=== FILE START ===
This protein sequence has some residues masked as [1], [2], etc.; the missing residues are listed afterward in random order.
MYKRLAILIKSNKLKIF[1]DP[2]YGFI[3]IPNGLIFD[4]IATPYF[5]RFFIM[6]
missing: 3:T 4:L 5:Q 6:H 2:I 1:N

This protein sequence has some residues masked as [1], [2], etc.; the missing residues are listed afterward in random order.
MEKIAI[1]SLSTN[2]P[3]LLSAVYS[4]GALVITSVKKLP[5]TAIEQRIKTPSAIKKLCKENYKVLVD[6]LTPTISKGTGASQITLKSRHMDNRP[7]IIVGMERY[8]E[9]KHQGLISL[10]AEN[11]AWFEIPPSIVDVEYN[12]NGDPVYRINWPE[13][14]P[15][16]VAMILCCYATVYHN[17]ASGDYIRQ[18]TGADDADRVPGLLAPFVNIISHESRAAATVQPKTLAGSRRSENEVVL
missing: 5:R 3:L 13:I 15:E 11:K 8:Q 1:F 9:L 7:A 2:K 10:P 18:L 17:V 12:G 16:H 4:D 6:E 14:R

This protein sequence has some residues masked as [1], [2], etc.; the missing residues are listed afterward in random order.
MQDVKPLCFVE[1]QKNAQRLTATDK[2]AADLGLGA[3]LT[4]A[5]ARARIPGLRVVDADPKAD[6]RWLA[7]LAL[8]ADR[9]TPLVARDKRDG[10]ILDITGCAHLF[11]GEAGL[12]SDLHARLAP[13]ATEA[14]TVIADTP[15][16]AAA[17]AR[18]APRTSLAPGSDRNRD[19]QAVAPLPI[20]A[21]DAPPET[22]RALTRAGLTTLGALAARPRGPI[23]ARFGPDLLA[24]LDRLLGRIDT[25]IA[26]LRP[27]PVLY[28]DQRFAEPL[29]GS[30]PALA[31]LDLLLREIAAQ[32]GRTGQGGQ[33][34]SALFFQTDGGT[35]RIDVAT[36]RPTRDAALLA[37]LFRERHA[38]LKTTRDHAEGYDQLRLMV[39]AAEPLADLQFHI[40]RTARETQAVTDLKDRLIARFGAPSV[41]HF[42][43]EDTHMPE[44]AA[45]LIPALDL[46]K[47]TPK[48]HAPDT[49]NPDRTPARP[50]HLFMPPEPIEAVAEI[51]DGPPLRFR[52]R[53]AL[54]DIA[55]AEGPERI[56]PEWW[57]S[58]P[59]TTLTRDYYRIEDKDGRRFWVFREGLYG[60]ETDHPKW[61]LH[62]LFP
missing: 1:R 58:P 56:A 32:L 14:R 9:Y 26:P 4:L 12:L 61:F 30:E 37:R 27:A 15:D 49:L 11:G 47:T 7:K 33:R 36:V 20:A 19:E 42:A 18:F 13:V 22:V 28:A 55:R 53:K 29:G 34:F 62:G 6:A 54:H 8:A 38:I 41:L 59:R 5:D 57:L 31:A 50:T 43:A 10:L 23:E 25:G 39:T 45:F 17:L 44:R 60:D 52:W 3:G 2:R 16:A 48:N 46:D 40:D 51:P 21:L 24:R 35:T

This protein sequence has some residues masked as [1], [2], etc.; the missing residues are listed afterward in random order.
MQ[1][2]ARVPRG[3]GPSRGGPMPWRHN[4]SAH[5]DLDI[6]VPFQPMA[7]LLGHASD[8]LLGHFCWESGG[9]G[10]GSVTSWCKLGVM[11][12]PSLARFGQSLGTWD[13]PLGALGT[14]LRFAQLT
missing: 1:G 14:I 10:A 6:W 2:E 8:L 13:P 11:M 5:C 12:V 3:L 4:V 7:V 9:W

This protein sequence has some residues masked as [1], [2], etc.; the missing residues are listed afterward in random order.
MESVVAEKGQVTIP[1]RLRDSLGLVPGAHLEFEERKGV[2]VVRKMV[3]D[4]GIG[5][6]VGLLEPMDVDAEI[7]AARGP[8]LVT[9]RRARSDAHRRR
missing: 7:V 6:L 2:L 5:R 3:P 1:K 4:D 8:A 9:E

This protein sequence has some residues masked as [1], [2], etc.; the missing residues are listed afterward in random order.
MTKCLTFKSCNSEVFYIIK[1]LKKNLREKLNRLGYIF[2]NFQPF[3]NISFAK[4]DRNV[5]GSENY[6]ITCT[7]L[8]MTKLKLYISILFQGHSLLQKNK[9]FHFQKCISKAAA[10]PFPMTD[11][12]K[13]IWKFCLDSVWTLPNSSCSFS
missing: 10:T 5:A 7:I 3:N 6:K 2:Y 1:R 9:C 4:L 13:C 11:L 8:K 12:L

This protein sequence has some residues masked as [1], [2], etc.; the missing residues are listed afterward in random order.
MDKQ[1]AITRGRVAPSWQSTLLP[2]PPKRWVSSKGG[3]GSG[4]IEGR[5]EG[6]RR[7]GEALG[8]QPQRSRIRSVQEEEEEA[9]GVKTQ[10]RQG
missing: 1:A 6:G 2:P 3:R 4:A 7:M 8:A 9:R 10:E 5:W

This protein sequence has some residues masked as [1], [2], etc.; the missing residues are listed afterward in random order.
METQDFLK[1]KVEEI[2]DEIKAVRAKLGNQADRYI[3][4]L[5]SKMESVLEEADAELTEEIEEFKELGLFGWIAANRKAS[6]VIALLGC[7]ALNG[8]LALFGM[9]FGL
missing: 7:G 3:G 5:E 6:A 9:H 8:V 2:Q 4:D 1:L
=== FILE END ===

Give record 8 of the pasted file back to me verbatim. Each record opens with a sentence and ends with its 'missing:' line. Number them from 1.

This protein sequence has some residues masked as [1], [2], etc.; the missing residues are listed afterward in random order.
METQDFLK[1]KVEEI[2]DEIKAVRAKLGNQADRYI[3][4]L[5]SKMESVLEEADAELTEEIEEFKELGLFGWIAANRKAS[6]VIALLGC[7]ALNG[8]LALFGM[9]FGL
missing: 7:G 3:G 5:E 6:A 9:H 8:V 2:Q 4:D 1:L